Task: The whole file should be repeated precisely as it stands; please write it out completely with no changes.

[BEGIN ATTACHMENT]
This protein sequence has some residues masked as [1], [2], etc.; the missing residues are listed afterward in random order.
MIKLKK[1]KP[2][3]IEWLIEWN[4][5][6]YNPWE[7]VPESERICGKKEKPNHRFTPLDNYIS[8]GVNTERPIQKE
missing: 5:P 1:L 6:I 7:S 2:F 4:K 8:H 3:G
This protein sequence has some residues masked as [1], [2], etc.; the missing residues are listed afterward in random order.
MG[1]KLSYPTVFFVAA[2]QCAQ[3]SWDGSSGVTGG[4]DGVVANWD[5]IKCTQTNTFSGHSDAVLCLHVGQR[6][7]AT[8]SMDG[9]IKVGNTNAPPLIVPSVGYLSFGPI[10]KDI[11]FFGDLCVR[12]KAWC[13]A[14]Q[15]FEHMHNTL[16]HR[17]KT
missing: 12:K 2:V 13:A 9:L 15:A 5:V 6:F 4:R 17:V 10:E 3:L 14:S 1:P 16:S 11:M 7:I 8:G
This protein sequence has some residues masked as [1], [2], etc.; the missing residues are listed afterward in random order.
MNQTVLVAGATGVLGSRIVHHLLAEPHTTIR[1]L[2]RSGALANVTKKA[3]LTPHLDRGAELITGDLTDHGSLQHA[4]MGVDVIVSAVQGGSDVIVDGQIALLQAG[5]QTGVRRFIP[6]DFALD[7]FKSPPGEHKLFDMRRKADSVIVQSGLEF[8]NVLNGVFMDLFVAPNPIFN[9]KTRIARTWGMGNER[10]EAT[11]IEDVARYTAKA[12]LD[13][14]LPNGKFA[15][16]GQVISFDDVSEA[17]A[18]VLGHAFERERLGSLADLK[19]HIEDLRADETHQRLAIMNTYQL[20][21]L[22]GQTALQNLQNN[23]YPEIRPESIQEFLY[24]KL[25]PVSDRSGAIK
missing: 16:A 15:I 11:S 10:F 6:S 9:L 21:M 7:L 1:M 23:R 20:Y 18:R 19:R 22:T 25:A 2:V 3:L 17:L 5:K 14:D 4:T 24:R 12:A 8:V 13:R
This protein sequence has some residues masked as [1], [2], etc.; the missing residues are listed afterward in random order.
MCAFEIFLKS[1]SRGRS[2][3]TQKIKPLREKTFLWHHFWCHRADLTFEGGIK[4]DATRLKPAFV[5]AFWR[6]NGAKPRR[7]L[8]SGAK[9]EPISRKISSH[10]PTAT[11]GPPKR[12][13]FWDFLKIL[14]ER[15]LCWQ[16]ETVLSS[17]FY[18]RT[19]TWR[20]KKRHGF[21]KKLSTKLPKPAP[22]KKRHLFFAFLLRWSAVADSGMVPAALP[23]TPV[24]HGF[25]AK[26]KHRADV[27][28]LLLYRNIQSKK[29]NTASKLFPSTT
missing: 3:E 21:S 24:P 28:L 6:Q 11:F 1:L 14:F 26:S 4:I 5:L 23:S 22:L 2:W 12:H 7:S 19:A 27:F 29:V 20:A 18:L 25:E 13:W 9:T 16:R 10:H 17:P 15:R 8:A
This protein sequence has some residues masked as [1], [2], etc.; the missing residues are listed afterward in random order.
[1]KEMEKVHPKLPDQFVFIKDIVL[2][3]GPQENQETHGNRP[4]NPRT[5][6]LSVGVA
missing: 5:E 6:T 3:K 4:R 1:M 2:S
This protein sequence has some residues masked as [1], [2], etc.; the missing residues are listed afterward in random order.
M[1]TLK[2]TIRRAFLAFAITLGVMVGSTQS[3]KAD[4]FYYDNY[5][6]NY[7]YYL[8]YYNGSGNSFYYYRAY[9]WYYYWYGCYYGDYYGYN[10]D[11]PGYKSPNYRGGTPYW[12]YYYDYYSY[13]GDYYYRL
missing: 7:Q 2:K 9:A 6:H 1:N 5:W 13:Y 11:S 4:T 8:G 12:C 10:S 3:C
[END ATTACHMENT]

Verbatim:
This protein sequence has some residues masked as [1], [2], etc.; the missing residues are listed afterward in random order.
MIKLKK[1]KP[2][3]IEWLIEWN[4][5][6]YNPWE[7]VPESERICGKKEKPNHRFTPLDNYIS[8]GVNTERPIQKE
missing: 5:P 1:L 6:I 7:S 2:F 4:K 8:H 3:G
This protein sequence has some residues masked as [1], [2], etc.; the missing residues are listed afterward in random order.
MG[1]KLSYPTVFFVAA[2]QCAQ[3]SWDGSSGVTGG[4]DGVVANWD[5]IKCTQTNTFSGHSDAVLCLHVGQR[6][7]AT[8]SMDG[9]IKVGNTNAPPLIVPSVGYLSFGPI[10]KDI[11]FFGDLCVR[12]KAWC[13]A[14]Q[15]FEHMHNTL[16]HR[17]KT
missing: 12:K 2:V 13:A 9:L 15:A 5:V 6:F 4:R 17:V 10:E 3:L 14:S 1:P 16:S 11:M 7:I 8:G
This protein sequence has some residues masked as [1], [2], etc.; the missing residues are listed afterward in random order.
MNQTVLVAGATGVLGSRIVHHLLAEPHTTIR[1]L[2]RSGALANVTKKA[3]LTPHLDRGAELITGDLTDHGSLQHA[4]MGVDVIVSAVQGGSDVIVDGQIALLQAG[5]QTGVRRFIP[6]DFALD[7]FKSPPGEHKLFDMRRKADSVIVQSGLEF[8]NVLNGVFMDLFVAPNPIFN[9]KTRIARTWGMGNER[10]EAT[11]IEDVARYTAKA[12]LD[13][14]LPNGKFA[15][16]GQVISFDDVSEA[17]A[18]VLGHAFERERLGSLADLK[19]HIEDLRADETHQRLAIMNTYQL[20][21]L[22]GQTALQNLQNN[23]YPEIRPESIQEFLY[24]KL[25]PVSDRSGAIK
missing: 16:A 15:I 11:S 10:F 6:S 9:L 21:M 7:L 1:M 23:R 20:Y 18:R 19:R 22:T 25:A 2:V 3:L 17:L 5:K 14:D 4:T 24:R 12:A 8:V 13:R
This protein sequence has some residues masked as [1], [2], etc.; the missing residues are listed afterward in random order.
MCAFEIFLKS[1]SRGRS[2][3]TQKIKPLREKTFLWHHFWCHRADLTFEGGIK[4]DATRLKPAFV[5]AFWR[6]NGAKPRR[7]L[8]SGAK[9]EPISRKISSH[10]PTAT[11]GPPKR[12][13]FWDFLKIL[14]ER[15]LCWQ[16]ETVLSS[17]FY[18]RT[19]TWR[20]KKRHGF[21]KKLSTKLPKPAP[22]KKRHLFFAFLLRWSAVADSGMVPAALP[23]TPV[24]HGF[25]AK[26]KHRADV[27][28]LLLYRNIQSKK[29]NTASKLFPSTT
missing: 3:E 21:S 24:P 28:L 6:Q 11:F 1:L 14:F 26:S 4:I 5:L 23:S 22:L 2:W 12:H 7:S 19:A 27:F 29:V 20:A 18:L 25:E 13:W 9:T 16:R 10:H 17:P 15:R 8:A
This protein sequence has some residues masked as [1], [2], etc.; the missing residues are listed afterward in random order.
[1]KEMEKVHPKLPDQFVFIKDIVL[2][3]GPQENQETHGNRP[4]NPRT[5][6]LSVGVA
missing: 5:E 6:T 3:K 4:R 1:M 2:S
This protein sequence has some residues masked as [1], [2], etc.; the missing residues are listed afterward in random order.
M[1]TLK[2]TIRRAFLAFAITLGVMVGSTQS[3]KAD[4]FYYDNY[5][6]NY[7]YYL[8]YYNGSGNSFYYYRAY[9]WYYYWYGCYYGDYYGYN[10]D[11]PGYKSPNYRGGTPYW[12]YYYDYYSY[13]GDYYYRL
missing: 7:Q 2:K 9:A 6:H 1:N 5:W 13:Y 11:S 4:T 8:G 12:C 10:S 3:C